How Long Do I Have To File A Personal Injury Claim In Louisiana?

How Long Do I Have To File A Personal Injury Claim In Louisiana?

It depends on the type of personal injury claim. In most auto accident personal injury cases, for example, you have one year from the date of the accident to bring a claim. This however, is not a hard and fast rule and there may be exceptions depending on your particular injuries. If, for instance, your personal injury case arises out of medical malpractice, you likely have one year from the date on which you discovered, or should have discovered that your personal injury may have been caused as a result of malpractice. As you can see with these two examples, the best course of action is to contact an attorney about your potential personal injury claim as soon as possible; and at the latest, within one year from the date of your injury. Contact the Knoll Law Firm with any questions regarding personal injury...
Are You A Jones Act Seaman? Answer These 4 Questions To Find Out!

Are You A Jones Act Seaman? Answer These 4 Questions To Find Out!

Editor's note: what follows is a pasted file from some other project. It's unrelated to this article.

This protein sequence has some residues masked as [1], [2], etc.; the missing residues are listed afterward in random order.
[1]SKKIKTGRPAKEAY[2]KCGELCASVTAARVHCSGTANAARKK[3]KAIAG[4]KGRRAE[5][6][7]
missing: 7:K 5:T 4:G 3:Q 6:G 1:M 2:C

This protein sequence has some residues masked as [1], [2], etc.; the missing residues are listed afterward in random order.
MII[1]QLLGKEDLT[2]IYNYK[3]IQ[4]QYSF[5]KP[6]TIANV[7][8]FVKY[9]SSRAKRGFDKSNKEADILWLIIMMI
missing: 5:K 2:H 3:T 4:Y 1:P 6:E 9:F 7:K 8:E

In the wake of an offshore injury, maritime workers are often left with more questions than answers. Who will pay for my medical treatment? How will I pay my bills while I recover? Will I ever be able to return to work? While all of these questions are extremely important, one of the first things you need to do before you do anything else is determine which law applies to your specific case. Is it the Jones Act? The Longshoremen and Harbor Worker’s Compensation Act? The Outer Continental Shelf Lands Act? To determine whether or not you qualify as a “seaman” under the Jones Act, ask yourself the following four questions: Do I work on a “vessel”? In order to qualify as a Jones Act seaman, you must work on a vessel or an identifiable fleet of vessels with the same owner. That means you must work onboard a boat, ship, jack-up rig or other structure that is capable of moving on the water. Was my vessel “in navigation” at the time I was hurt? This just means your vessel must have been in active operation at the time of your injury, not moored or otherwise out of operation. Did I have a “permanent connection” to my vessel? This means that you must have had a relationship with your vessel that was substantial in both time and nature. When assessing whether or not you meet this requirement, the Court will look at your entire hitch to determine the nature of your relationship, not just a snapshot of what you were doing at the moment you were hurt. Did I...
Accutane Linked To Severe Intestinal Problems

Accutane Linked To Severe Intestinal Problems

Recent studies have linked the prescription drug Accutane, widely prescribed for severe acne, severe intestinal injuries, including inflammatory bowel disease, ulcerative colitis and Crohn’s disease. Contact us if you or someone you know has developed any of these conditions after taking...